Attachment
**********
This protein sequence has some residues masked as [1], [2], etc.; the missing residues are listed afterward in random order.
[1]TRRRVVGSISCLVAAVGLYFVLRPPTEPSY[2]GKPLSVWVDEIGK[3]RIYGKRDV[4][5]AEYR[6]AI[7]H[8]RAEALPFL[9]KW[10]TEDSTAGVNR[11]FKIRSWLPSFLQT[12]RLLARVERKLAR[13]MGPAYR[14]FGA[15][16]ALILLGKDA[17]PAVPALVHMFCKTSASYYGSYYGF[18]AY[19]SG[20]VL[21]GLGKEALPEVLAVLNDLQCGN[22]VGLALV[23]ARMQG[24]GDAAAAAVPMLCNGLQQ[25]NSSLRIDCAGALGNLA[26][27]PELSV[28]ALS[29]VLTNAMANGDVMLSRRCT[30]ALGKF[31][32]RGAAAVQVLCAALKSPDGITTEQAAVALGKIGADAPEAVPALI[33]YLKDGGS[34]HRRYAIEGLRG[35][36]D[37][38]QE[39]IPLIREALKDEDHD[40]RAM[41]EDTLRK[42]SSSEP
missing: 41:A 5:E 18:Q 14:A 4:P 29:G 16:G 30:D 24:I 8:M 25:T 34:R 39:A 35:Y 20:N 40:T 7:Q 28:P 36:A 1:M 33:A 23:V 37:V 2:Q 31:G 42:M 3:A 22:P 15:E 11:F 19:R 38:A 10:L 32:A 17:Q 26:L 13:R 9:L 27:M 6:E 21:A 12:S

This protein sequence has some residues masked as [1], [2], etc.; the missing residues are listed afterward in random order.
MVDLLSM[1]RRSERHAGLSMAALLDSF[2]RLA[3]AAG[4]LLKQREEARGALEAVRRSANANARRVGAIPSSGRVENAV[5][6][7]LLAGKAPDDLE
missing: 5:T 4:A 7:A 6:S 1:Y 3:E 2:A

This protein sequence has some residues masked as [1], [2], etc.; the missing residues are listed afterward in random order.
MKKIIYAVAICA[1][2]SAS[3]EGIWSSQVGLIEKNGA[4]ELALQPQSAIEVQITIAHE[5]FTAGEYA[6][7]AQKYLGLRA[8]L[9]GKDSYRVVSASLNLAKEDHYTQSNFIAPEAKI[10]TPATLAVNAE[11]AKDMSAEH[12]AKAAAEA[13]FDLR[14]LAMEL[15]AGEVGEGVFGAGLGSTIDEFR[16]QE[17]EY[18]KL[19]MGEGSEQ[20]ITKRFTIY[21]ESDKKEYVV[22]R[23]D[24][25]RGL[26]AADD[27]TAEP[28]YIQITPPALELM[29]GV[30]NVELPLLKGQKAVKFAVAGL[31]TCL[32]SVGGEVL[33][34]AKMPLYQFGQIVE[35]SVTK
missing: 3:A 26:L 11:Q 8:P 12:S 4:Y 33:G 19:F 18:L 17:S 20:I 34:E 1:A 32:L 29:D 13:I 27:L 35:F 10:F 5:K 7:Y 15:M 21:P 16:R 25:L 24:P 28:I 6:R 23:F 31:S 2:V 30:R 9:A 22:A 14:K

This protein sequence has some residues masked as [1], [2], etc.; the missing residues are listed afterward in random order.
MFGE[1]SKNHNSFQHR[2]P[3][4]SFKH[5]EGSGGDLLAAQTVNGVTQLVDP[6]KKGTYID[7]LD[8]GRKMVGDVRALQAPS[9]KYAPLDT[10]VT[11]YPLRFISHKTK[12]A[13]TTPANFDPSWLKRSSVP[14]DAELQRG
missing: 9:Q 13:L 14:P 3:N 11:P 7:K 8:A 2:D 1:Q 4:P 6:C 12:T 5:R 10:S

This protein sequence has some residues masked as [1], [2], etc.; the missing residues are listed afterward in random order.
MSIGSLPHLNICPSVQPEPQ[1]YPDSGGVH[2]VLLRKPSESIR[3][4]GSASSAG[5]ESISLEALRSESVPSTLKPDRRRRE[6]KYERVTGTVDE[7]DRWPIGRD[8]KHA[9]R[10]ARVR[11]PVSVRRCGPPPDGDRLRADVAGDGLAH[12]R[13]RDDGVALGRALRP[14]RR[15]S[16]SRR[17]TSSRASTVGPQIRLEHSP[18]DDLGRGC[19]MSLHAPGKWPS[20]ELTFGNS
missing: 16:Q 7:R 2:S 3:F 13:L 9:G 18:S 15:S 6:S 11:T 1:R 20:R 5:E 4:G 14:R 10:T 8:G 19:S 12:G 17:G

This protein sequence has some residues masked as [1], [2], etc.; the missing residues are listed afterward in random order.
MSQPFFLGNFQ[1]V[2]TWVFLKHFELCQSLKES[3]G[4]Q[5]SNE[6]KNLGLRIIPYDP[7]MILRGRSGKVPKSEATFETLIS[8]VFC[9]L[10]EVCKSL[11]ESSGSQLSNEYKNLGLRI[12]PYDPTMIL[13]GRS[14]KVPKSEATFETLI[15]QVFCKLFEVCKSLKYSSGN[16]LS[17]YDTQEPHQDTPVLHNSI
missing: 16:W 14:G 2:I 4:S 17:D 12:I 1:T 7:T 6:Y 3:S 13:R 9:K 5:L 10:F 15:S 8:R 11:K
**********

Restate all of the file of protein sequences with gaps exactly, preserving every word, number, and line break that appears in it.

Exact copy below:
This protein sequence has some residues masked as [1], [2], etc.; the missing residues are listed afterward in random order.
[1]TRRRVVGSISCLVAAVGLYFVLRPPTEPSY[2]GKPLSVWVDEIGK[3]RIYGKRDV[4][5]AEYR[6]AI[7]H[8]RAEALPFL[9]KW[10]TEDSTAGVNR[11]FKIRSWLPSFLQT[12]RLLARVERKLAR[13]MGPAYR[14]FGA[15][16]ALILLGKDA[17]PAVPALVHMFCKTSASYYGSYYGF[18]AY[19]SG[20]VL[21]GLGKEALPEVLAVLNDLQCGN[22]VGLALV[23]ARMQG[24]GDAAAAAVPMLCNGLQQ[25]NSSLRIDCAGALGNLA[26][27]PELSV[28]ALS[29]VLTNAMANGDVMLSRRCT[30]ALGKF[31][32]RGAAAVQVLCAALKSPDGITTEQAAVALGKIGADAPEAVPALI[33]YLKDGGS[34]HRRYAIEGLRG[35][36]D[37][38]QE[39]IPLIREALKDEDHD[40]RAM[41]EDTLRK[42]SSSEP
missing: 41:A 5:E 18:Q 14:A 4:P 29:G 16:G 30:D 24:I 8:M 25:T 34:R 39:A 35:Y 20:N 40:T 7:Q 28:P 36:A 1:M 33:A 23:V 37:V 2:Q 31:G 42:M 3:A 22:P 15:E 11:F 19:R 38:A 10:L 32:A 17:Q 26:L 13:R 9:L 27:M 6:E 21:A 12:S

This protein sequence has some residues masked as [1], [2], etc.; the missing residues are listed afterward in random order.
MVDLLSM[1]RRSERHAGLSMAALLDSF[2]RLA[3]AAG[4]LLKQREEARGALEAVRRSANANARRVGAIPSSGRVENAV[5][6][7]LLAGKAPDDLE
missing: 5:T 4:A 7:A 6:S 1:Y 3:E 2:A

This protein sequence has some residues masked as [1], [2], etc.; the missing residues are listed afterward in random order.
MKKIIYAVAICA[1][2]SAS[3]EGIWSSQVGLIEKNGA[4]ELALQPQSAIEVQITIAHE[5]FTAGEYA[6][7]AQKYLGLRA[8]L[9]GKDSYRVVSASLNLAKEDHYTQSNFIAPEAKI[10]TPATLAVNAE[11]AKDMSAEH[12]AKAAAEA[13]FDLR[14]LAMEL[15]AGEVGEGVFGAGLGSTIDEFR[16]QE[17]EY[18]KL[19]MGEGSEQ[20]ITKRFTIY[21]ESDKKEYVV[22]R[23]D[24][25]RGL[26]AADD[27]TAEP[28]YIQITPPALELM[29]GV[30]NVELPLLKGQKAVKFAVAGL[31]TCL[32]SVGGEVL[33][34]AKMPLYQFGQIVE[35]SVTK
missing: 3:A 26:L 11:Q 8:P 12:S 4:Y 33:G 19:F 18:L 17:S 20:I 34:E 1:A 32:L 29:D 13:I 27:L 35:F 10:F 5:K 7:Y 15:M 21:P 16:R 25:L 24:P 28:I 6:R 23:F 31:S 2:V 30:R 9:A 22:A 14:K

This protein sequence has some residues masked as [1], [2], etc.; the missing residues are listed afterward in random order.
MFGE[1]SKNHNSFQHR[2]P[3][4]SFKH[5]EGSGGDLLAAQTVNGVTQLVDP[6]KKGTYID[7]LD[8]GRKMVGDVRALQAPS[9]KYAPLDT[10]VT[11]YPLRFISHKTK[12]A[13]TTPANFDPSWLKRSSVP[14]DAELQRG
missing: 9:Q 13:L 14:P 3:N 11:P 7:K 8:A 2:D 1:Q 4:P 6:C 12:T 5:R 10:S

This protein sequence has some residues masked as [1], [2], etc.; the missing residues are listed afterward in random order.
MSIGSLPHLNICPSVQPEPQ[1]YPDSGGVH[2]VLLRKPSESIR[3][4]GSASSAG[5]ESISLEALRSESVPSTLKPDRRRRE[6]KYERVTGTVDE[7]DRWPIGRD[8]KHA[9]R[10]ARVR[11]PVSVRRCGPPPDGDRLRADVAGDGLAH[12]R[13]RDDGVALGRALRP[14]RR[15]S[16]SRR[17]TSSRASTVGPQIRLEHSP[18]DDLGRGC[19]MSLHAPGKWPS[20]ELTFGNS
missing: 16:Q 7:R 2:S 3:F 13:L 9:G 18:S 15:S 6:S 11:T 1:R 20:R 5:E 4:G 14:R 10:T 8:G 19:S 12:G 17:G

This protein sequence has some residues masked as [1], [2], etc.; the missing residues are listed afterward in random order.
MSQPFFLGNFQ[1]V[2]TWVFLKHFELCQSLKES[3]G[4]Q[5]SNE[6]KNLGLRIIPYDP[7]MILRGRSGKVPKSEATFETLIS[8]VFC[9]L[10]EVCKSL[11]ESSGSQLSNEYKNLGLRI[12]PYDPTMIL[13]GRS[14]KVPKSEATFETLI[15]QVFCKLFEVCKSLKYSSGN[16]LS[17]YDTQEPHQDTPVLHNSI
missing: 16:W 14:G 2:I 4:S 17:D 12:I 1:T 7:T 6:Y 3:S 13:R 9:K 5:L 10:F 15:S 8:R 11:K